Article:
Katie Hobbs: Well, I mean, obviously, we're facing a deficit, and we have to do something. There are, I think, places that you can find more revenue. We have put ideas on the table, but I didn't get the impression that there was an intent to put money back in, in a couple of years. I think that they are balancing the budget, and that's the directive.

Ted Simons: I think the idea is in a couple of years, the economy will pick back up and things will be moving forward. Those are the expectations and the projections. You say

Eric Meyer: Well, the projections for our revenue growth over the next three years are flat. So, you know, we'll pick up a couple maybe 100 million a year in the next two years, but just student growth within the school systems will eat into that funding, so if you look at per pupil funding over time, an inflation adjusted basis, it has gone down year over year, we were at 4600 per student when Jan Brewer came into office. Down to about 3,600, and this, again, dugs the hole deeper. You talked about earlier the inflation funding. That inflation funding in the lawsuit isn't there. That's supposed to be 330 million, and he gave a bit of inflation funding, the Governor did, but he takes it away later, so there is no net increase. I think the other thing is just the choices that are in the budget. He's choosing to incarcerate, rather than educate. He has 100 million in his budget to build 3,000 new prison cells. If our caucus were making the budget, we would not be spending our tax dollars that way.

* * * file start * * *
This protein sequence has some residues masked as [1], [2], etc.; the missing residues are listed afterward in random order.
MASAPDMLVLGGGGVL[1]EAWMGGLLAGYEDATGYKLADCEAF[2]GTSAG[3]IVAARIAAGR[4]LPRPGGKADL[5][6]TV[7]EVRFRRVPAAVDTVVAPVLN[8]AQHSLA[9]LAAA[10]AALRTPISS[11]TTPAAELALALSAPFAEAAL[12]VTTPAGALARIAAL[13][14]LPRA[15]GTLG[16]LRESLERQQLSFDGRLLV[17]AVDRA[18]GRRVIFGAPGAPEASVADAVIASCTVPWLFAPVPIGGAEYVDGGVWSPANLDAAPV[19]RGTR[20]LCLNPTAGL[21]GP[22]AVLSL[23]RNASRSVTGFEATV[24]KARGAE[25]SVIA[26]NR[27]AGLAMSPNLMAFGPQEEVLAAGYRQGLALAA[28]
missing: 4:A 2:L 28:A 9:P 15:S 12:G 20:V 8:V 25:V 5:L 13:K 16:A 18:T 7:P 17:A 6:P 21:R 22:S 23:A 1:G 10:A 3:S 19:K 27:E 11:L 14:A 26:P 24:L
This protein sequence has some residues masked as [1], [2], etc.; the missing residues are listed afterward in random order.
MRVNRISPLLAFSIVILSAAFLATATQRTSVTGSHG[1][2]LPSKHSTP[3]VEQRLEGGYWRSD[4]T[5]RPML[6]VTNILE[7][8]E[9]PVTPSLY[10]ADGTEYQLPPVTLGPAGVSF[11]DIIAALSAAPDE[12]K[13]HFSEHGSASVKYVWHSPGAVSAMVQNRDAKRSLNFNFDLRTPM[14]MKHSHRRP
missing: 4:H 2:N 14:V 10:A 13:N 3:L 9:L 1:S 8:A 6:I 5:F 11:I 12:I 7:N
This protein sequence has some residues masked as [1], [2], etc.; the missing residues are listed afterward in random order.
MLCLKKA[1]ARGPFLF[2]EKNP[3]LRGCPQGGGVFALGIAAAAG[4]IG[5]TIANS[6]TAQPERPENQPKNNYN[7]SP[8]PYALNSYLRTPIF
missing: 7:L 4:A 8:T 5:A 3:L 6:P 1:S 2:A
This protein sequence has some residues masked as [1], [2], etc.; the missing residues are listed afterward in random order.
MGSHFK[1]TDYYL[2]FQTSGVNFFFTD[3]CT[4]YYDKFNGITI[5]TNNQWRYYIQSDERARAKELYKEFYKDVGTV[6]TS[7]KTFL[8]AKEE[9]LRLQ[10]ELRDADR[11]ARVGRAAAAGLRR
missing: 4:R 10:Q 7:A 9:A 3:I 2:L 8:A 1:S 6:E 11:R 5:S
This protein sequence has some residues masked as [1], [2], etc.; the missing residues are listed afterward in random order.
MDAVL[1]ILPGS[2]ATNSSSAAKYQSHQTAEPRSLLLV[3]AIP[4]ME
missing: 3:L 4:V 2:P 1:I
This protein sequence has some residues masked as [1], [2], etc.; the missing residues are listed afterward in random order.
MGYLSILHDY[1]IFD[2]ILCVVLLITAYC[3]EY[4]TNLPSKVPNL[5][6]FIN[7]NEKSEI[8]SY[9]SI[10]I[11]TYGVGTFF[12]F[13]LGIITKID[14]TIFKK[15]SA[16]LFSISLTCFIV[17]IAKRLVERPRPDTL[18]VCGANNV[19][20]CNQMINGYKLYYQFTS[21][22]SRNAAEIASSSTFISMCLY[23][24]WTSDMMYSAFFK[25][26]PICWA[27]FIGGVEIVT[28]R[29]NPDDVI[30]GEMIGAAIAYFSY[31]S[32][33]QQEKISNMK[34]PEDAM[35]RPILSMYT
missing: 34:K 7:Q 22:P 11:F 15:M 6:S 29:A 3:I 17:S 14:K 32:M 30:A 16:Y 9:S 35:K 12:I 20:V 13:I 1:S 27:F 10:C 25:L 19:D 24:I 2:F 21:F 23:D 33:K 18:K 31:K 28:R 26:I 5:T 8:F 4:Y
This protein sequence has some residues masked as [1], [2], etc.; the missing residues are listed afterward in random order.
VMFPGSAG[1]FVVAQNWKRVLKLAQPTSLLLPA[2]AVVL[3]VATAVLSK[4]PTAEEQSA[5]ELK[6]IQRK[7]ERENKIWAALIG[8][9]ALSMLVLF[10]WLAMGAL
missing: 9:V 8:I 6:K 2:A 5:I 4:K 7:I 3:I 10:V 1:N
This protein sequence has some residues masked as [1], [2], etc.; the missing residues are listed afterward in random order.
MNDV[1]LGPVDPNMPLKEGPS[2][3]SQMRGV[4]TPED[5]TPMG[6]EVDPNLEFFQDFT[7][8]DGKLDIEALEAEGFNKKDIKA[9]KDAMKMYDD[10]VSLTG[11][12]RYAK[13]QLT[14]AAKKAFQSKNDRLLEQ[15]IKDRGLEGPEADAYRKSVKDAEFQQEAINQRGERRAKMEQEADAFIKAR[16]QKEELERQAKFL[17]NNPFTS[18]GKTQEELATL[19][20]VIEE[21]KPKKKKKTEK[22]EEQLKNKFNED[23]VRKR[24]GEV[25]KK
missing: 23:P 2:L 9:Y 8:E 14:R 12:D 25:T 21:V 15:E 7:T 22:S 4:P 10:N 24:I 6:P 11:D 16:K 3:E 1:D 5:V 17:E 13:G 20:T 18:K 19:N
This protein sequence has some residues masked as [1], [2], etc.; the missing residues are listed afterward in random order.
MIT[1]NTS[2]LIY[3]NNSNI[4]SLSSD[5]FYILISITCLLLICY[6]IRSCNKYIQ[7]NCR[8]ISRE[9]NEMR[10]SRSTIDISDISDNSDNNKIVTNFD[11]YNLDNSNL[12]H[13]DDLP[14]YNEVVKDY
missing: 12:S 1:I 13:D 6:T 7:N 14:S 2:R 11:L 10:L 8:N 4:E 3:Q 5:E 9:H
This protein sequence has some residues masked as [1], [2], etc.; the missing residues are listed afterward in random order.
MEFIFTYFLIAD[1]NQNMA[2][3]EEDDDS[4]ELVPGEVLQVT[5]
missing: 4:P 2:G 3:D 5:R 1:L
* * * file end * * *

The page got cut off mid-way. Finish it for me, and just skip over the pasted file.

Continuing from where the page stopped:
Ted Simons: The argument on the other side is that the prison beds are needed, and even if something like sentence reform were considered, even past, it would take time, and right now, according to some, those prison beds there is overcrowding. They need the beds now.